The newly appointed head of the National Intelligence Service (NIS) Bintony Kutsaira was on Sunday at Bangwe Market Ground, Blantyre, among officials attending the Democratic Progressive Party (DPP) political rally, confirming fears that his appointment would jeopardize the role such a post holder has to undertake.
President Bingu wa Mutharika on January 15, 2012 appointed Kutsaira, the former DPP Secretary General and presidential advisor on youth affairs to be the country’s spy chief. The head of NIS in Malawi reports directly to the President.
His appointment sparked controversy and condemnation from opposition political parties and civil society organization, arguing appointing a party official compromised the intergrity and independence of the agency.
The Malawi Human Rights Consultative Committee described as “very unfortunate” the appointment of the party functionary and called on the President to reverse the appointment “to assure the nation that Malawi will maintain its integrity without compromising it with partisan politics”.
In a statement signed by Acting National Coordinator Reverend MacDonald Sembereka, HRCC said that the position of head of national intelligence is not for politicians but “persons of integrity who will act above party politics.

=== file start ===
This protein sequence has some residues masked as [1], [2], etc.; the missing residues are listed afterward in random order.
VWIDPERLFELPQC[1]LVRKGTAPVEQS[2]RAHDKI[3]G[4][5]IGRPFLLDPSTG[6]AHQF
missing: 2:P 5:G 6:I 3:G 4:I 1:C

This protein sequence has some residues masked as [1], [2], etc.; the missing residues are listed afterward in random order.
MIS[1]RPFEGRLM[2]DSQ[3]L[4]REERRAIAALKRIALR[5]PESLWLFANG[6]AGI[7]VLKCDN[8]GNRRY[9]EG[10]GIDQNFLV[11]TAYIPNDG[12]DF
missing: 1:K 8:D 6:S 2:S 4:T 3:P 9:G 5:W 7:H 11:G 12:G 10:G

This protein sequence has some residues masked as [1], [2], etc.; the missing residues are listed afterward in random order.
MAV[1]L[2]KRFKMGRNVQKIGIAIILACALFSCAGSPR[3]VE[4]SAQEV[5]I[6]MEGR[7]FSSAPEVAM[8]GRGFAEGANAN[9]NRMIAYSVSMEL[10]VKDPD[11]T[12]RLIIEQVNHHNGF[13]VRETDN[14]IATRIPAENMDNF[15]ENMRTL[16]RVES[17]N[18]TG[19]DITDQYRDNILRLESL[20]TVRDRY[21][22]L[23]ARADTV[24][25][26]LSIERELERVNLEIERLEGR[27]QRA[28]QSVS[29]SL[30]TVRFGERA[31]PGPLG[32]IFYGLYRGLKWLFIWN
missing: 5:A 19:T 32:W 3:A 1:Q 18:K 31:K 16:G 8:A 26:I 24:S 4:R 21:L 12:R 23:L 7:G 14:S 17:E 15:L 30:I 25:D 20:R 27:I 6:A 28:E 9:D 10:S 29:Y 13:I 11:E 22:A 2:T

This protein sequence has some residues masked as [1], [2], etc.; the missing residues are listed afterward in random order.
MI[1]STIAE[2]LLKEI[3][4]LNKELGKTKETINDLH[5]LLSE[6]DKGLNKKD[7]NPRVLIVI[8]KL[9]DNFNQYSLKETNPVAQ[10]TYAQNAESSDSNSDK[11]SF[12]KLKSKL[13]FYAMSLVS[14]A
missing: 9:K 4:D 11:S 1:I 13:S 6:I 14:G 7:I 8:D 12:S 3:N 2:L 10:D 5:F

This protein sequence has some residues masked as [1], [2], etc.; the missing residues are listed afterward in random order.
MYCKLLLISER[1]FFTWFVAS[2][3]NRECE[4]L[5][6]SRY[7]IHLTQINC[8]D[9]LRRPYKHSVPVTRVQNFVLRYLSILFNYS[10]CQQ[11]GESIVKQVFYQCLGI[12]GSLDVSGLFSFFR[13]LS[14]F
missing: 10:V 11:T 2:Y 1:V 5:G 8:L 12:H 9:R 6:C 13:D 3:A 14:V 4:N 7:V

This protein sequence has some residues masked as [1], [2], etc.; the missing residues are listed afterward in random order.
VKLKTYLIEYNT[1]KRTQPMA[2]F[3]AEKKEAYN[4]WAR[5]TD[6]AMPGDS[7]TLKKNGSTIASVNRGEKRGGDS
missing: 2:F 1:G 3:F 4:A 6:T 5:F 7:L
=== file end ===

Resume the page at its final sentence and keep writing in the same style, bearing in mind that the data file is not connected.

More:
“Appointing a pure party politician alienates issues of national intelligence into partisan agenda. With due respect, we would appeal to the appointing authority to rise above party politics and start looking at these positions from a professional point of view.
“Unless the authorities will want us to believe otherwise, such a position will require a professional that befits the same,” said Reverend Sembereka.
On Sunday, Kutsaira joined Information Minister and DPP Director of Women Patricia Kaliati, Foreign Affairs Minister and DPP endorsed presidential candidate Professor Peter Mutharika, Bangwe Parliamentarian Henry Mpofu Shaba and beleagured DPP Regional Governor for the South, Noel Masangwi, among others.
A sizeable crowd attended the meeting, which was also marred by a heavy downpour.
The DPP leaders blamed most of the country’s social, political and economic woes on the opposition and civil society organizations. They did not elaborate but assured Malawians that Malawi was on the path to economic recovery this year.